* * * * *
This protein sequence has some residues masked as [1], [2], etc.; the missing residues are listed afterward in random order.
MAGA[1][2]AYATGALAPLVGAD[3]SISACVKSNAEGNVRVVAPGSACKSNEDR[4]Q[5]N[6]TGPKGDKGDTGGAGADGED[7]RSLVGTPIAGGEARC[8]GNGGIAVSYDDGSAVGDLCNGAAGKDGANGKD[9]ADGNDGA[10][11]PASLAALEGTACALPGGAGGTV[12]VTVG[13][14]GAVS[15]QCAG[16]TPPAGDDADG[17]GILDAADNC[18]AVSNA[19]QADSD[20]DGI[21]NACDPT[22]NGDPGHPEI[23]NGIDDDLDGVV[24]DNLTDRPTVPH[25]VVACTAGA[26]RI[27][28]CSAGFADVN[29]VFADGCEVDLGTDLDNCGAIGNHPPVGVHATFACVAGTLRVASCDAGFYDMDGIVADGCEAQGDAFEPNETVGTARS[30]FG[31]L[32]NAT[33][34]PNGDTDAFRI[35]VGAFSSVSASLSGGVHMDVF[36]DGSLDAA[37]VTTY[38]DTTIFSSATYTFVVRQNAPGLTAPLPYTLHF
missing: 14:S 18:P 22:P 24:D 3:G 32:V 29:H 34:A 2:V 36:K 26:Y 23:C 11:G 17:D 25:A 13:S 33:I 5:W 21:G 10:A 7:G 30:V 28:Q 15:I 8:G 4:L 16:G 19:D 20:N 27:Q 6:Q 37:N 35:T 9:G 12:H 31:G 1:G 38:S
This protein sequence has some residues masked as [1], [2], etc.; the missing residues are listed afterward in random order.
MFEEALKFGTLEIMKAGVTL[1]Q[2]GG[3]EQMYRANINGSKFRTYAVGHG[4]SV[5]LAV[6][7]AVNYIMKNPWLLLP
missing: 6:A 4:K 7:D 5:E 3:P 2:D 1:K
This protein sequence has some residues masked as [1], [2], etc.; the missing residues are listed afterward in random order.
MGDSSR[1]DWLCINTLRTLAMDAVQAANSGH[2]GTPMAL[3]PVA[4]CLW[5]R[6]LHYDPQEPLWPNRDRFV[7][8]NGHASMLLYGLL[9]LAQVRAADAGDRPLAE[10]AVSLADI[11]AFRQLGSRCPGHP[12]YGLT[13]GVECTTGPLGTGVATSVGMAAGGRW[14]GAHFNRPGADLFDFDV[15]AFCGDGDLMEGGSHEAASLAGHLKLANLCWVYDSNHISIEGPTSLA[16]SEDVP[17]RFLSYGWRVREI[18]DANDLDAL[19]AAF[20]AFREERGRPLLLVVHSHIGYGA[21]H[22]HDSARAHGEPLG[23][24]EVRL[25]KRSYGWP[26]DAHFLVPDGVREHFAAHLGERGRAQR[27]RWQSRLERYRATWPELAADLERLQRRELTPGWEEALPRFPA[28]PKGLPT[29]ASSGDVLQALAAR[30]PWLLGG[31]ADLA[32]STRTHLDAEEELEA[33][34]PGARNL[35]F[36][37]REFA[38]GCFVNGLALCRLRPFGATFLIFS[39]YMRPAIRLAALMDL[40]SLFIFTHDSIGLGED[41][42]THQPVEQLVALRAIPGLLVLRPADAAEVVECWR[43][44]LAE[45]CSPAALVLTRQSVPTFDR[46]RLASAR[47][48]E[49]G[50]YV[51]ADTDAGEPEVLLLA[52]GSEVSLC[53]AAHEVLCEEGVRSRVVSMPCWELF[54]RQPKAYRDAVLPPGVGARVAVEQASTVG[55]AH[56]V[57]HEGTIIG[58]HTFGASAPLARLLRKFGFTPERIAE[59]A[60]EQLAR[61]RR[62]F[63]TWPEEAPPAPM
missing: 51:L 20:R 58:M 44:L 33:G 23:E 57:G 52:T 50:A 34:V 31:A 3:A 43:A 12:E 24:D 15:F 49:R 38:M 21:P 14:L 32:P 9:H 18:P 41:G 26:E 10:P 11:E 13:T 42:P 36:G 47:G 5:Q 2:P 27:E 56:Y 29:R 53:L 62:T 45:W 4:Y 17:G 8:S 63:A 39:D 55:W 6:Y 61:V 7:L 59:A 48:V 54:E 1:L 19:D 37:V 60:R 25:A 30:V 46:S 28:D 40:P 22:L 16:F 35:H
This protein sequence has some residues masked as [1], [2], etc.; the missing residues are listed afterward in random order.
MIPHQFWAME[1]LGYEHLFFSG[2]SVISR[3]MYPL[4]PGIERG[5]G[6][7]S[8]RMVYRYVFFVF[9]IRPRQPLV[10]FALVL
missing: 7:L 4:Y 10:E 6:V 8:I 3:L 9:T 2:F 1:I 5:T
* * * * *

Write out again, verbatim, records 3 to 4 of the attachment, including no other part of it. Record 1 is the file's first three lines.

This protein sequence has some residues masked as [1], [2], etc.; the missing residues are listed afterward in random order.
MGDSSR[1]DWLCINTLRTLAMDAVQAANSGH[2]GTPMAL[3]PVA[4]CLW[5]R[6]LHYDPQEPLWPNRDRFV[7][8]NGHASMLLYGLL[9]LAQVRAADAGDRPLAE[10]AVSLADI[11]AFRQLGSRCPGHP[12]YGLT[13]GVECTTGPLGTGVATSVGMAAGGRW[14]GAHFNRPGADLFDFDV[15]AFCGDGDLMEGGSHEAASLAGHLKLANLCWVYDSNHISIEGPTSLA[16]SEDVP[17]RFLSYGWRVREI[18]DANDLDAL[19]AAF[20]AFREERGRPLLLVVHSHIGYGA[21]H[22]HDSARAHGEPLG[23][24]EVRL[25]KRSYGWP[26]DAHFLVPDGVREHFAAHLGERGRAQR[27]RWQSRLERYRATWPELAADLERLQRRELTPGWEEALPRFPA[28]PKGLPT[29]ASSGDVLQALAAR[30]PWLLGG[31]ADLA[32]STRTHLDAEEELEA[33][34]PGARNL[35]F[36][37]REFA[38]GCFVNGLALCRLRPFGATFLIFS[39]YMRPAIRLAALMDL[40]SLFIFTHDSIGLGED[41][42]THQPVEQLVALRAIPGLLVLRPADAAEVVECWR[43][44]LAE[45]CSPAALVLTRQSVPTFDR[46]RLASAR[47][48]E[49]G[50]YV[51]ADTDAGEPEVLLLA[52]GSEVSLC[53]AAHEVLCEEGVRSRVVSMPCWELF[54]RQPKAYRDAVLPPGVGARVAVEQASTVG[55]AH[56]V[57]HEGTIIG[58]HTFGASAPLARLLRKFGFTPERIAE[59]A[60]EQLAR[61]RR[62]F[63]TWPEEAPPAPM
missing: 51:L 20:R 58:M 44:L 33:G 23:E 57:G 52:T 50:A 34:V 31:A 3:A 43:A 12:E 24:D 15:F 49:R 38:M 21:P 14:L 32:P 9:H 18:P 41:G 26:E 10:P 11:E 13:T 42:P 36:G 47:G 5:Q 2:P 27:E 56:Y 29:R 53:L 62:T 45:W 4:Y 17:G 8:S 63:A 39:D 55:W 6:Y 61:V 7:L 59:A 48:V 54:E 1:L 19:D 37:V 60:R 25:A 30:V 46:S 28:D 40:P 22:L 16:F 35:H
This protein sequence has some residues masked as [1], [2], etc.; the missing residues are listed afterward in random order.
MIPHQFWAME[1]LGYEHLFFSG[2]SVISR[3]MYPL[4]PGIERG[5]G[6][7]S[8]RMVYRYVFFVF[9]IRPRQPLV[10]FALVL
missing: 7:L 4:Y 10:E 6:V 8:I 3:L 9:T 2:F 1:I 5:T